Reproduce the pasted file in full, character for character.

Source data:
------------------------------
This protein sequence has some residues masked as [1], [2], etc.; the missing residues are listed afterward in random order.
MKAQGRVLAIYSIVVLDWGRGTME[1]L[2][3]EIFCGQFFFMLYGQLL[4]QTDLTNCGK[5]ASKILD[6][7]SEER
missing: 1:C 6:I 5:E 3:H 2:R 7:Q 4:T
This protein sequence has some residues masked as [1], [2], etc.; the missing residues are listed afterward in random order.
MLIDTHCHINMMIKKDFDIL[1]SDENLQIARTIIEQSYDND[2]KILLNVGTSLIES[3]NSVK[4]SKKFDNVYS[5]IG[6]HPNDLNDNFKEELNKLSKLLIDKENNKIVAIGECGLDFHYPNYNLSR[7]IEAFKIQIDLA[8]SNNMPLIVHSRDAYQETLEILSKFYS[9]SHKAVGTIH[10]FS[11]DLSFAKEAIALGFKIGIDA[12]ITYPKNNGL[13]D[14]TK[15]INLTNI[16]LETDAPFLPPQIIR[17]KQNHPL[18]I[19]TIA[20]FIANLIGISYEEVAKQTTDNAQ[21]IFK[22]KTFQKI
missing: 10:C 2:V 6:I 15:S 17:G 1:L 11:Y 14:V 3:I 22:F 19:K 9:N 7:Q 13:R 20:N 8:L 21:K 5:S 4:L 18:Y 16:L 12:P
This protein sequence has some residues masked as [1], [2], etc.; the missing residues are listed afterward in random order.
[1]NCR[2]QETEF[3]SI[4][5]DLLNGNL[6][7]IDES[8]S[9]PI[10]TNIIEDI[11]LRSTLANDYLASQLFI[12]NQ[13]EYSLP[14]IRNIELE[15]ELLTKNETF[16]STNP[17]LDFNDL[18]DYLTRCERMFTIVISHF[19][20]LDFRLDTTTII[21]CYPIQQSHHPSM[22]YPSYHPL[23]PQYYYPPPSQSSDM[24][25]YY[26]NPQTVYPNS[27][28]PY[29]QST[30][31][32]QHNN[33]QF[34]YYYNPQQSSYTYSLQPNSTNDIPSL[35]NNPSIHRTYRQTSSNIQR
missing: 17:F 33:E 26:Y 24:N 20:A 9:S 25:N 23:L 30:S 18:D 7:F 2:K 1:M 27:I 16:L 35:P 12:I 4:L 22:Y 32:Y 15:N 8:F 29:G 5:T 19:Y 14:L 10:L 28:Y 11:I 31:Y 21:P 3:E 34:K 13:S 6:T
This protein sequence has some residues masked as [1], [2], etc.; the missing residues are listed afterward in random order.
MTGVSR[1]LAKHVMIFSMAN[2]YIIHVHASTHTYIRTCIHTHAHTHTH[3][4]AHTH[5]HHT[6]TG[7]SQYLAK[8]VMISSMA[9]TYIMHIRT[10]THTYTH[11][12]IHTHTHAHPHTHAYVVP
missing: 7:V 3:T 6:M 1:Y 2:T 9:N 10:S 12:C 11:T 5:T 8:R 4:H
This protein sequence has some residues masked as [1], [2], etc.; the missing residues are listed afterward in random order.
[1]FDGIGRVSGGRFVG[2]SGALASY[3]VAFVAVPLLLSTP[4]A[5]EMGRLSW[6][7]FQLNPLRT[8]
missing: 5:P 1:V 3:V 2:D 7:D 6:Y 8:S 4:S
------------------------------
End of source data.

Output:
This protein sequence has some residues masked as [1], [2], etc.; the missing residues are listed afterward in random order.
MKAQGRVLAIYSIVVLDWGRGTME[1]L[2][3]EIFCGQFFFMLYGQLL[4]QTDLTNCGK[5]ASKILD[6][7]SEER
missing: 1:C 6:I 5:E 3:H 2:R 7:Q 4:T
This protein sequence has some residues masked as [1], [2], etc.; the missing residues are listed afterward in random order.
MLIDTHCHINMMIKKDFDIL[1]SDENLQIARTIIEQSYDND[2]KILLNVGTSLIES[3]NSVK[4]SKKFDNVYS[5]IG[6]HPNDLNDNFKEELNKLSKLLIDKENNKIVAIGECGLDFHYPNYNLSR[7]IEAFKIQIDLA[8]SNNMPLIVHSRDAYQETLEILSKFYS[9]SHKAVGTIH[10]FS[11]DLSFAKEAIALGFKIGIDA[12]ITYPKNNGL[13]D[14]TK[15]INLTNI[16]LETDAPFLPPQIIR[17]KQNHPL[18]I[19]TIA[20]FIANLIGISYEEVAKQTTDNAQ[21]IFK[22]KTFQKI
missing: 10:C 2:V 6:I 15:S 17:G 1:L 11:Y 14:V 3:I 22:F 19:K 9:N 7:Q 13:R 20:N 8:L 21:K 5:S 4:L 18:Y 16:L 12:P
This protein sequence has some residues masked as [1], [2], etc.; the missing residues are listed afterward in random order.
[1]NCR[2]QETEF[3]SI[4][5]DLLNGNL[6][7]IDES[8]S[9]PI[10]TNIIEDI[11]LRSTLANDYLASQLFI[12]NQ[13]EYSLP[14]IRNIELE[15]ELLTKNETF[16]STNP[17]LDFNDL[18]DYLTRCERMFTIVISHF[19][20]LDFRLDTTTII[21]CYPIQQSHHPSM[22]YPSYHPL[23]PQYYYPPPSQSSDM[24][25]YY[26]NPQTVYPNS[27][28]PY[29]QST[30][31][32]QHNN[33]QF[34]YYYNPQQSSYTYSLQPNSTNDIPSL[35]NNPSIHRTYRQTSSNIQR
missing: 17:F 33:E 26:Y 24:N 20:A 9:S 25:N 23:L 30:S 18:D 7:F 2:K 1:M 27:I 16:L 35:P 12:I 4:L 22:Y 32:Y 15:N 8:F 29:G 5:T 19:Y 14:L 10:L 28:Y 11:I 31:Y 21:P 3:E 34:K 13:S 6:T
This protein sequence has some residues masked as [1], [2], etc.; the missing residues are listed afterward in random order.
MTGVSR[1]LAKHVMIFSMAN[2]YIIHVHASTHTYIRTCIHTHAHTHTH[3][4]AHTH[5]HHT[6]TG[7]SQYLAK[8]VMISSMA[9]TYIMHIRT[10]THTYTH[11][12]IHTHTHAHPHTHAYVVP
missing: 7:V 3:T 6:M 1:Y 2:T 9:N 10:S 12:C 11:T 5:T 8:R 4:H
This protein sequence has some residues masked as [1], [2], etc.; the missing residues are listed afterward in random order.
[1]FDGIGRVSGGRFVG[2]SGALASY[3]VAFVAVPLLLSTP[4]A[5]EMGRLSW[6][7]FQLNPLRT[8]
missing: 5:P 1:V 3:V 2:D 7:D 6:Y 8:S 4:S